by Rob DiCristino
In his 2016 Godfather Notebook, Francis Ford Coppola offers a voluminous account of his work adapting Mario Puzo’s 1969 best-selling novel for the screen. Overflowing with behind-the-scenes photos, coffee-stained character notes, and early story treatments, The Godfather Notebook catalogs nearly every aspect of Coppola’s early creative process. The centerpiece is an annotated first draft screenplay interspersed with pages ripped directly from Puzo’s work, which Coppola kept close at hand in order to maintain as much of the book’s essential energy as possible. Things had to be cut, of course — much of Puzo’s story follows characters like Johnny Fontane and Lucy Mancini, who are featured only briefly in the final film — but Coppola and co-screenwriter Puzo understood where and how the sprawling Corleone family saga could be streamlined into a functional cinematic epic. This process of adaptation is always a delicate one; film and literature are vastly different media, and this series will aim to dissect how the great ones came to be.
First up is Michael Crichton’s 1990 techno-thriller Jurassic Park, another in a long line of airport paperbacks in which the author details the catastrophic consequences of scientific ambition. Like The Andromeda Strain, Congo, and Westworld, Jurassic Park outlines the limits of control in complex systems and the moral imperatives that humans ignore in pursuit of discovery. It begins in Costa Rica, where a series of fatal attacks by unidentified, chicken-sized lizards coincides with the EPA’s investigation of eccentric entrepreneur John Hammond, whose aggressive purchases of land, engineering systems, and amber are raising some regulatory eyebrows. These roads converge on paleontologist Alan Grant, who identifies curious anomalies in the lizard remains just as Hammond offers him and graduate student Ellie Sattler a massive grant to consult on a biological preserve he’s building off the coast of Costa Rica. With experts and lawmakers closing in, it’s now or never: The embattled Hammond must finally introduce the world to Jurassic Park.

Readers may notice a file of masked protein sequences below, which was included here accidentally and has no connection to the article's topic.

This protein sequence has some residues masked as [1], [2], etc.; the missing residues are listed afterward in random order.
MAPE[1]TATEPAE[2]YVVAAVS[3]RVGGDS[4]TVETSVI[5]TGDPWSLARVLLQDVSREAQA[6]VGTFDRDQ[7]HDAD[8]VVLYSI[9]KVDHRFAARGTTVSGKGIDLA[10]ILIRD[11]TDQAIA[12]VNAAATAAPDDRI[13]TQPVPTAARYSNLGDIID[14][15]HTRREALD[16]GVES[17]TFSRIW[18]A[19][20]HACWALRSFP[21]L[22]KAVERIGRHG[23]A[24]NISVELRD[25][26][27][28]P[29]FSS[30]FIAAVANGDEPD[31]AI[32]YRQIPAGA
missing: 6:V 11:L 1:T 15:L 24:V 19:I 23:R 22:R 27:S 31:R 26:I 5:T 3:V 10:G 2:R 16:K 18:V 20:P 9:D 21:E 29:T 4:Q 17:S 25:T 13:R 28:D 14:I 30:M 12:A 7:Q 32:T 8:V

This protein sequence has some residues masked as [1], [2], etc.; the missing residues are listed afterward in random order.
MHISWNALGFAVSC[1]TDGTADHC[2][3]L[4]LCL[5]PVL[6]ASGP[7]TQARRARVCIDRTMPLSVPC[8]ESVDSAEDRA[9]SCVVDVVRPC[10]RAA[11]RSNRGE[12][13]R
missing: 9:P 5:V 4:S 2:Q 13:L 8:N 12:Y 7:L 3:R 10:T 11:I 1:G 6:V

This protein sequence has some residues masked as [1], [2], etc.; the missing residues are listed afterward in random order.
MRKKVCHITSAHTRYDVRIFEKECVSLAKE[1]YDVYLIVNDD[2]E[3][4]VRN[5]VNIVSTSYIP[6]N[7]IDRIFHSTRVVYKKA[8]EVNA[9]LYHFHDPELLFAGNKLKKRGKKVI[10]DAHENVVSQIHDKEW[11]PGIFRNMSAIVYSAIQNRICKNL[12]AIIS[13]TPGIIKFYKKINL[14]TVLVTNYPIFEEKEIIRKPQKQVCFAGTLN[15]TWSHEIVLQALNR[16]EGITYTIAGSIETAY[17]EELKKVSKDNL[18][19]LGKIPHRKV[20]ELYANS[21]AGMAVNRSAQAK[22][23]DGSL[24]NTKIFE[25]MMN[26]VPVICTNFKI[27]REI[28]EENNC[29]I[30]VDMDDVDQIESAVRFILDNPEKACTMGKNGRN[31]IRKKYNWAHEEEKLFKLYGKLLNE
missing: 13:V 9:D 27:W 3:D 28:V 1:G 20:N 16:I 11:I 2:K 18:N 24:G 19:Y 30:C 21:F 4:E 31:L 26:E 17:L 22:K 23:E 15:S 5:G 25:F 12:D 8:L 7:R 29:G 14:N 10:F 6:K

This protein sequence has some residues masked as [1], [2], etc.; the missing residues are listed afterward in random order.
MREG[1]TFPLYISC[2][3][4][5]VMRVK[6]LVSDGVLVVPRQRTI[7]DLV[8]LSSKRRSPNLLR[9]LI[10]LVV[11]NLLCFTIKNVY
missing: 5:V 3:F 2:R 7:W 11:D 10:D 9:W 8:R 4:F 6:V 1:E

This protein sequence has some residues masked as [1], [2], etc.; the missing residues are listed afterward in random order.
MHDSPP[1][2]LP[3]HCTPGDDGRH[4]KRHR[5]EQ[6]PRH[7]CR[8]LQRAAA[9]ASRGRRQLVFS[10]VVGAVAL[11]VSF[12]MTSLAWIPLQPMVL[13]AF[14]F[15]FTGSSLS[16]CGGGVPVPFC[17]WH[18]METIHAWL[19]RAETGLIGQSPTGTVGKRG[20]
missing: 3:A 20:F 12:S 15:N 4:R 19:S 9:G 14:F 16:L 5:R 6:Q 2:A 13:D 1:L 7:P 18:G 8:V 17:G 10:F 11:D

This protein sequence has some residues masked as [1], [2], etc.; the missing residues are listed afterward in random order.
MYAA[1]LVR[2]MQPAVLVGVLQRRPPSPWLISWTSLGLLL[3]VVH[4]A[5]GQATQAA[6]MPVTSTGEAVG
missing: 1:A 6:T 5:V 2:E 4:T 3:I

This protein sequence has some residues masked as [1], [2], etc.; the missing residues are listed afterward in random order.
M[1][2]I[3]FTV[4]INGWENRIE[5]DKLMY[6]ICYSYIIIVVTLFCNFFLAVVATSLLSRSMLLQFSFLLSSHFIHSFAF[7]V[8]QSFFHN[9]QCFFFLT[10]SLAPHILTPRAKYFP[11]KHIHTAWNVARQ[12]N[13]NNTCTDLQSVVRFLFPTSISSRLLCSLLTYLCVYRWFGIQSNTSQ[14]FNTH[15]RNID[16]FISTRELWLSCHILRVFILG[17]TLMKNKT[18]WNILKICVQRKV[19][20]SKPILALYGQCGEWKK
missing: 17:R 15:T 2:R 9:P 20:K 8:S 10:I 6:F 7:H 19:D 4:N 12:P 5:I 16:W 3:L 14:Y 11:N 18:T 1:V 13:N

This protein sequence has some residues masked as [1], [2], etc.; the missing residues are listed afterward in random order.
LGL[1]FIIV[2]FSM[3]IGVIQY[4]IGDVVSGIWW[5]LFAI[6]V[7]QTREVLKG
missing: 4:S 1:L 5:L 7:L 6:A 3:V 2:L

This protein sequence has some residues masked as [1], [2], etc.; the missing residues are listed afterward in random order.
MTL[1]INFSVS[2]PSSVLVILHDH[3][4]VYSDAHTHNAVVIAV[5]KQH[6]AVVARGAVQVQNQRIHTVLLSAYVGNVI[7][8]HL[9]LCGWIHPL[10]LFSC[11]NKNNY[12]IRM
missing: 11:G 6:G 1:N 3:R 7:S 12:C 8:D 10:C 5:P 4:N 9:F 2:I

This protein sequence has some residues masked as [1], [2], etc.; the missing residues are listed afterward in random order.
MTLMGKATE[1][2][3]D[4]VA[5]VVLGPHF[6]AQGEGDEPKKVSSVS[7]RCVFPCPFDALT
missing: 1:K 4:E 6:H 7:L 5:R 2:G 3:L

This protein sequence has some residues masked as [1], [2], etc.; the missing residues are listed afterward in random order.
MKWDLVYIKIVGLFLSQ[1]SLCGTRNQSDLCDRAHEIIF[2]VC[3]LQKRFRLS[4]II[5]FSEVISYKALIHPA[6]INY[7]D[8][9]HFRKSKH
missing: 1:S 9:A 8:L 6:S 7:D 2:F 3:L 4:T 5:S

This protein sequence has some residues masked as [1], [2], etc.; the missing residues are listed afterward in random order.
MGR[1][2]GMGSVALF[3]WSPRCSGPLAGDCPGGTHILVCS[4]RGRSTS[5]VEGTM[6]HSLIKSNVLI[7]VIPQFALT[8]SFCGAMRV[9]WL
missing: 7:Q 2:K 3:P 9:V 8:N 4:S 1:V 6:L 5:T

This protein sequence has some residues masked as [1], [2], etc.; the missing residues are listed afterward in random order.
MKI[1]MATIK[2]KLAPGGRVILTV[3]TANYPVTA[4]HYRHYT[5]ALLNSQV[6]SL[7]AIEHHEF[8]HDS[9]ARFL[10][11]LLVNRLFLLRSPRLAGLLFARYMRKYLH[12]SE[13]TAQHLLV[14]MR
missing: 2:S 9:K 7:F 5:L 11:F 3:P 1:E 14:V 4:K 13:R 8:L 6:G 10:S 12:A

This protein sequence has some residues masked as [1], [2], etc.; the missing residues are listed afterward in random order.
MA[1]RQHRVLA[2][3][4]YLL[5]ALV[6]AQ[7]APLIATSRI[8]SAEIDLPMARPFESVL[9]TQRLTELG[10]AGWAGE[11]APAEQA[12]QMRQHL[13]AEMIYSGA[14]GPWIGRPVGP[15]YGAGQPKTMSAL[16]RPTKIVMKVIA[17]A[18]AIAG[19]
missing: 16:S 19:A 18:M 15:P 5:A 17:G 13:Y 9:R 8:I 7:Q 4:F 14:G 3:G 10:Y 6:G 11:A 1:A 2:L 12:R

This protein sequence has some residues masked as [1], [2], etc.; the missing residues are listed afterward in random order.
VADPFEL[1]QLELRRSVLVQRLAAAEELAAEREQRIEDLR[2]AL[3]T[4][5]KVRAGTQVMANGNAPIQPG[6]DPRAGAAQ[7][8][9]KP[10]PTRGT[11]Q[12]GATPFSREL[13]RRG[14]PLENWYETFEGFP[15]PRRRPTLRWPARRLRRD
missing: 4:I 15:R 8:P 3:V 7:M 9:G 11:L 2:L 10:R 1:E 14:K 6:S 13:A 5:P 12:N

Though eagle-eyed fans of Steven Spielberg’s Jurassic Park may have noticed only a few minor differences so far, the 1993 film’s (co-written by Crichton and David Koepp) emphasis on finely-crafted set pieces and special effects breakthroughs distinguishes it from its source material in nearly every conceivable way. Crichton’s characters arrive on the island with evidence that dinosaurs have already escaped the park and spend most of the novel dissecting each procedural safeguard that Wu and operations manager John Arnold introduce. The dinosaurs, in fact, are almost entirely incidental, serving mostly to punctuate or disprove a theorem presented in the preceding pages. Book Hammond is more Jordan Belfort than Walt Disney, a greedy and opportunistic huckster who rages against philanthropy and government overreach. He brings his grandchildren to the island not to demonstrate the power of his attractions but to make himself more sympathetic to his accusers. Crichton’s Jurassic Park is not about the wonder; it’s about the warning.
Spielberg’s thematics are also far more attuned to the sensibilities of blockbuster filmmaking. Crichton’s Grant is a widower who loves kids. Sattler is marrying “a very nice doctor sometime next year.” Hammond and Malcolm die on the island. Crichton even resolves the dinosaur danger with time to spare and spends the last few chapters on an investigation of raptor migratory patterns. It’s clinical. Scientific. On the other hand, as designer Mike Hill argues, Spielberg’s Jurassic is an allegory for parenthood: Grant hates children but must prove to Sattler that he is ready to have a family. The couple examine an ultrasound, witness a live birth, and learn about the reproductive process before Grant is forced to lead two children through unimaginable dangers and return them safe and sound. Hammond and Malcolm (dressed in white and black, respectively) symbolize hope and doubt, angels and devils. Whereas Crichton’s ending — velociraptors escaping to the mainland — is dire and foreboding, Spielberg’s ending is awe-inspiring and cathartic.